The brain is rarely affected in adult-onset hemophagocytic lymphohistiocytosis (HLH), but its involvement is a serious complication and a quick diagnosis is critical to ensuring best possible outcomes for patients, a case report highlights.
The report, “Severe cerebral involvement in adult-onset hemophagocytic lymphohistiocytosis,” was published in the Journal of Clinical Neuroscience.
HLH is caused by abnormally high activity of inflammatory immune cells. Severe HLH with brain involvement in adults is rare, and can be difficult to diagnose because its symptoms are often non-specific and can resemblance sepsis — an inflammatory condition caused by widespread infection.
Researchers in Massachusetts describe in this report two people with adult-onset HLH and brain involvement.
The first, a 46-year-old woman, was hospitalized after three months of symptoms that included difficulty swallowing (dysphagia), shortness of breath (dyspnea), and a widespread rash. Although an initial neurological examination did not detect abnormalities, the patient’s neurological condition progressively worsened. She was comatose three days later, and life support was initiated.
Blood tests revealed a number of abnormalities, including markers of kidney and liver damage, and a bone marrow biopsy was suggestive of HLH, with a diagnosis confirmed by subsequent testing. Brain imaging was suggestive of acute necrotizing encephalopathy (ANE), where patches of brain tissue die off.
“ANE in children but not in adults with HLH has been reported,” the researchers wrote. “Therefore, we herein describe the first case of an adult patient with HLH presenting with fulminant ANE.”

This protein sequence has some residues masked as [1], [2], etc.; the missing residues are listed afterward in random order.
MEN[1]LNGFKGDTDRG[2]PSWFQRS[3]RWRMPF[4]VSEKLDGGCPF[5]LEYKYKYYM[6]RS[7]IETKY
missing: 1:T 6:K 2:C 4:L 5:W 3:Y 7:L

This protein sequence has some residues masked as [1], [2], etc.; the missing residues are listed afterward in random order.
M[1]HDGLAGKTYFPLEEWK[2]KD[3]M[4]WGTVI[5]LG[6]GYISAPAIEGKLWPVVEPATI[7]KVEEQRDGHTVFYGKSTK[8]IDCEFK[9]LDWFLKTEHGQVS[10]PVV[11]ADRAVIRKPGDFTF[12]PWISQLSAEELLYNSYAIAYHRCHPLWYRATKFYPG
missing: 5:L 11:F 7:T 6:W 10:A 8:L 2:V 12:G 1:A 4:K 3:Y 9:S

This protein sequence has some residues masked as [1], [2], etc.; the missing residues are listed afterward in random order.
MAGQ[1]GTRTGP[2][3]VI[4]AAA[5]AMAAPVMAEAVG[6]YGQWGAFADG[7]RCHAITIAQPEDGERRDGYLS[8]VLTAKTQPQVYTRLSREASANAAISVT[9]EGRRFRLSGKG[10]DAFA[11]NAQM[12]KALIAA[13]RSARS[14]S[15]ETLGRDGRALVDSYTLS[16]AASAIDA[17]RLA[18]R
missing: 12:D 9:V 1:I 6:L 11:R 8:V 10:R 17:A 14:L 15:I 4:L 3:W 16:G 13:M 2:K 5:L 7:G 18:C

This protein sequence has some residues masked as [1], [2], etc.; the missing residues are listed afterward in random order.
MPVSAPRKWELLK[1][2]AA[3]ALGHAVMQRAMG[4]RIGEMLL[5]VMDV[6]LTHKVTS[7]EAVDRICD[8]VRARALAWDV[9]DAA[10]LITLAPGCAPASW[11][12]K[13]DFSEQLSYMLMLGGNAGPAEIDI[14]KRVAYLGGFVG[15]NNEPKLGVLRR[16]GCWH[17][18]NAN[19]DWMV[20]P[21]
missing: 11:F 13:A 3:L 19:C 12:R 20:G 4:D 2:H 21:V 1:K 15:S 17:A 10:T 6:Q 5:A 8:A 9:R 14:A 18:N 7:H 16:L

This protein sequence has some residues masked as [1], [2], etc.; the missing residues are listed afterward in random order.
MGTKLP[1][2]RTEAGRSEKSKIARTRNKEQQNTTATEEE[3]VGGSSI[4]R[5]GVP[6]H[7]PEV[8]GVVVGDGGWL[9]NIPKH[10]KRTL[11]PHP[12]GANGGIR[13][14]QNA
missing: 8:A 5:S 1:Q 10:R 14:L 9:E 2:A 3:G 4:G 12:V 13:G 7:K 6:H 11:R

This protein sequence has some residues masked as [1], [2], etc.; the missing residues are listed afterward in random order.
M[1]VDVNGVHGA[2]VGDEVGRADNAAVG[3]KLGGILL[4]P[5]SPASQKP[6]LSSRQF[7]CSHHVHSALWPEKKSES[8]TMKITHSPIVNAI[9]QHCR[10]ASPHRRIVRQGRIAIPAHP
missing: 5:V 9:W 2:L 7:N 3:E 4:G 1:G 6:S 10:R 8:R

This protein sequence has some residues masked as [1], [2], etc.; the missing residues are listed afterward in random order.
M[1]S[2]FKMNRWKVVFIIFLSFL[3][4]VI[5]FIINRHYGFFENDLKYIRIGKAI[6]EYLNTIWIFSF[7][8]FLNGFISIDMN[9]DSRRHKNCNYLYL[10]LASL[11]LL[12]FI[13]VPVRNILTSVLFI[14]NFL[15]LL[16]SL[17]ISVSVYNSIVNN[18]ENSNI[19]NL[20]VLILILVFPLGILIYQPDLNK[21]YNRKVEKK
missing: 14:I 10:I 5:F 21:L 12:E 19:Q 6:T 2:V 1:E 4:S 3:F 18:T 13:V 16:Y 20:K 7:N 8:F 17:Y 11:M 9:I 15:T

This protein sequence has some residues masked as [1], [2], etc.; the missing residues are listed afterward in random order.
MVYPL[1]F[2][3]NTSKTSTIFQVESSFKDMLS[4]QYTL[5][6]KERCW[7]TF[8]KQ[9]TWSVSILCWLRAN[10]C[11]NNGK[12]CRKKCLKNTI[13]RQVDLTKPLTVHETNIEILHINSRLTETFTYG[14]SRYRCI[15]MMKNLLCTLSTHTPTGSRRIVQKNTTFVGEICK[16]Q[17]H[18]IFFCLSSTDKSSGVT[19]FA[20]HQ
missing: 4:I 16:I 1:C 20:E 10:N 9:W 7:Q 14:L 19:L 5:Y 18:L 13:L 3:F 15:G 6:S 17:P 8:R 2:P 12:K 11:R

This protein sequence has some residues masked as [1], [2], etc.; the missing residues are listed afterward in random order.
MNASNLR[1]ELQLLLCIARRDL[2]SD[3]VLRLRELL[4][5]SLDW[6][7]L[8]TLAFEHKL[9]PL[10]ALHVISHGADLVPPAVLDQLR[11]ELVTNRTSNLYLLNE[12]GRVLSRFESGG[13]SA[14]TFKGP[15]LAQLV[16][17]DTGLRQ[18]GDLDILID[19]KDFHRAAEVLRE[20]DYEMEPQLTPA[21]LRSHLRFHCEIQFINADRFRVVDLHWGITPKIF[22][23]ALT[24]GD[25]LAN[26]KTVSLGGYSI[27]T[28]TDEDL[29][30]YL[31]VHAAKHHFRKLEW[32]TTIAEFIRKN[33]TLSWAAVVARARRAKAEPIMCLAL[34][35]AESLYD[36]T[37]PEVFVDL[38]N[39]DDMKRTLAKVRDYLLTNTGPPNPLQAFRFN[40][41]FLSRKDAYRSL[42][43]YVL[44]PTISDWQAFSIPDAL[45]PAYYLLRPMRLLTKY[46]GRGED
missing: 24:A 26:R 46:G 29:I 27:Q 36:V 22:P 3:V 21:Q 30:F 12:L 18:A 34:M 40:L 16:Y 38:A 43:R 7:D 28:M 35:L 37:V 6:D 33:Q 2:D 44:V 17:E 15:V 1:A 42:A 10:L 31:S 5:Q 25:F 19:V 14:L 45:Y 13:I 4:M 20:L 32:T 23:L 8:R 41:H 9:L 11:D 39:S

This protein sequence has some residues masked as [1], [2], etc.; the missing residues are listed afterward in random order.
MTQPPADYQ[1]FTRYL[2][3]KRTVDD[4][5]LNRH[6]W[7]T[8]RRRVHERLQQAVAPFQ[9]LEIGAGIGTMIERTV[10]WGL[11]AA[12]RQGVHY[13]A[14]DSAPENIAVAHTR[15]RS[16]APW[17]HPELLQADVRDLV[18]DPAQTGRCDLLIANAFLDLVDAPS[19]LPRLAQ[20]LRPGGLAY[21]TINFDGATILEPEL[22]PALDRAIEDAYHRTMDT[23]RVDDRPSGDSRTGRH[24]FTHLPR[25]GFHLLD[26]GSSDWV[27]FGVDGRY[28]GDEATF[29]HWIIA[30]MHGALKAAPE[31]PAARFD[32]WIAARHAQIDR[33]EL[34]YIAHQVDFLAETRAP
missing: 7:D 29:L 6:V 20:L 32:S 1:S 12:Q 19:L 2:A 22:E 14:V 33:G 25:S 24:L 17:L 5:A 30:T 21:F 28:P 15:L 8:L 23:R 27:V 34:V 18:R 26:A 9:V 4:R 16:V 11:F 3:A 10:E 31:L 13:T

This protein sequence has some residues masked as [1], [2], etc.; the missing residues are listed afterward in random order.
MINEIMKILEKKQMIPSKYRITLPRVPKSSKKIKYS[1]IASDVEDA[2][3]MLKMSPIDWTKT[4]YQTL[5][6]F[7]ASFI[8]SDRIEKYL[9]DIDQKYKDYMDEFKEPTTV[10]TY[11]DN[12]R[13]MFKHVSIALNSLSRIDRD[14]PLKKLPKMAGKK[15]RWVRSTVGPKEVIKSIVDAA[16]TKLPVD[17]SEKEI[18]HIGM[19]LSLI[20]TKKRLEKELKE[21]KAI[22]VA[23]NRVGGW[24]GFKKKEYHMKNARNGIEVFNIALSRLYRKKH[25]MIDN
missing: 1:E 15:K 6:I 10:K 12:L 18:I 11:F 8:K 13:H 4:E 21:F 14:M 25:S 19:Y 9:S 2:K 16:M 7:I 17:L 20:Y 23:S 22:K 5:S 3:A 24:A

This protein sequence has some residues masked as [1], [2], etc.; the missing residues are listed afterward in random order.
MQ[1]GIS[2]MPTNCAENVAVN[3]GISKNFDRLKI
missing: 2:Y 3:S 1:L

Despite anti-inflammatory treatment, the patient’s condition continued to worsen, and life support was discontinued five days after her hospital admission.
A 44-year old woman was detailed in the second case. She was hospitalized with symptoms including fever, abdominal pain, acute respiratory distress syndrome (ARDS), and kidney failure, and initially given antibiotics for suspected sepsis.
She, too, went into a coma and required intubation. Brain imaging revealed “innumerable” small hemorrhages, or bleeds within the brain. A bone marrow biopsy was suggestive of HLH, and the patient was started on anti-inflammatory treatment.
She slowly improved; after about three weeks, intubation was no longer required. After two months, she was again living at home and had a modified Rankin score of 2. This score, on a test normally given after a stroke, indicates mild disability — a person able to care for themselves independently but with some loss of abilities in daily life.
These cases illustrate two ways the brain can be affected in HLH, and underscore the importance of timely diagnosis.
“Clinical manifestations, labs and imaging findings of HLH with CNS [brain, central nervous system] involvement are non-specific. Early diagnosis and treatment is important to prevent serious complications and demise,” the team wrote.
HLH “should be considered in patients with sepsis-like illness in the absence of an identifiable infection and disproportionately severe neurological manifestations,” the researchers added.
They also noted that comparable brain injury might be evident in other conditions characterized by excessive inflammation, including COVID-19.
“Similar brain injury may occur in patients with cytokine storm syndrome due to COVID-19,” they wrote, noting that ANE was reported in a person infected by the SARS-CoV-2 pathogen.
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